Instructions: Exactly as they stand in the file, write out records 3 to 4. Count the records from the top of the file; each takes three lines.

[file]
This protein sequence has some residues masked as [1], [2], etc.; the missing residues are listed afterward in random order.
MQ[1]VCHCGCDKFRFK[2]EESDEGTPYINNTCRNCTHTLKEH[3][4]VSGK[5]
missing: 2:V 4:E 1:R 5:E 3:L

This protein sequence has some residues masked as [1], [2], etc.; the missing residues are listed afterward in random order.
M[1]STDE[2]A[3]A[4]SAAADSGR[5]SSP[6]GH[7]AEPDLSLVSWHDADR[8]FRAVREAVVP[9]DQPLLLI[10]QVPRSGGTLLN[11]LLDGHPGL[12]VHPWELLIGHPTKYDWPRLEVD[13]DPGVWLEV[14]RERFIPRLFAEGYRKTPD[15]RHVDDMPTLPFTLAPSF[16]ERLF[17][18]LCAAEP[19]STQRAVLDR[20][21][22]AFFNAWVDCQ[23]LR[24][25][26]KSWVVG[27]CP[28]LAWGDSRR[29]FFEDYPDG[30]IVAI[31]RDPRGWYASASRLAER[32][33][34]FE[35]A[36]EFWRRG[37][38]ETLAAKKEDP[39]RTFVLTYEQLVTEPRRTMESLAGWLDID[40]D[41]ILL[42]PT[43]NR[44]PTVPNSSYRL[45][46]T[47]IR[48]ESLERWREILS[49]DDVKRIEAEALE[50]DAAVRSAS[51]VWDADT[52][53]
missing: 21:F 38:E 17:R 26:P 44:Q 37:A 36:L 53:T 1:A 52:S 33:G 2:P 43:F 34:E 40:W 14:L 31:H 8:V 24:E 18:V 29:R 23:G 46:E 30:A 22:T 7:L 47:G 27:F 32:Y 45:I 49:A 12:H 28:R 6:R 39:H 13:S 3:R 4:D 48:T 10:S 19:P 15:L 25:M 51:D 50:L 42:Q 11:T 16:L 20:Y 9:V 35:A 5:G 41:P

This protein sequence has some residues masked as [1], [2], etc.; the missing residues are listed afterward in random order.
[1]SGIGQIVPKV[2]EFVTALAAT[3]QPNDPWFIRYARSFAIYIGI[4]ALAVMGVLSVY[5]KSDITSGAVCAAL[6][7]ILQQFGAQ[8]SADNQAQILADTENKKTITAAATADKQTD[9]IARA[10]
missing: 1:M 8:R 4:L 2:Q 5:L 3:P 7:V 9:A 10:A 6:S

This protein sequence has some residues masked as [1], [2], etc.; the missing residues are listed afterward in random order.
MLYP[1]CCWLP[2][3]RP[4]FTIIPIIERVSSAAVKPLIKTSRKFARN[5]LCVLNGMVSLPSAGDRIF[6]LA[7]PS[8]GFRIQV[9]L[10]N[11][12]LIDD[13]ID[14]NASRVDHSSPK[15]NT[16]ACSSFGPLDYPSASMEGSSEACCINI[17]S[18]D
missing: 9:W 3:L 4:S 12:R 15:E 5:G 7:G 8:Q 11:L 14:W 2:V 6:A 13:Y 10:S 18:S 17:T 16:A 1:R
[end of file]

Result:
This protein sequence has some residues masked as [1], [2], etc.; the missing residues are listed afterward in random order.
[1]SGIGQIVPKV[2]EFVTALAAT[3]QPNDPWFIRYARSFAIYIGI[4]ALAVMGVLSVY[5]KSDITSGAVCAAL[6][7]ILQQFGAQ[8]SADNQAQILADTENKKTITAAATADKQTD[9]IARA[10]
missing: 1:M 8:R 4:L 2:Q 5:L 3:P 7:V 9:A 10:A 6:S

This protein sequence has some residues masked as [1], [2], etc.; the missing residues are listed afterward in random order.
MLYP[1]CCWLP[2][3]RP[4]FTIIPIIERVSSAAVKPLIKTSRKFARN[5]LCVLNGMVSLPSAGDRIF[6]LA[7]PS[8]GFRIQV[9]L[10]N[11][12]LIDD[13]ID[14]NASRVDHSSPK[15]NT[16]ACSSFGPLDYPSASMEGSSEACCINI[17]S[18]D
missing: 9:W 3:L 4:S 12:R 15:E 5:G 7:G 8:Q 11:L 14:W 2:V 6:A 13:Y 10:S 18:S 17:T 16:A 1:R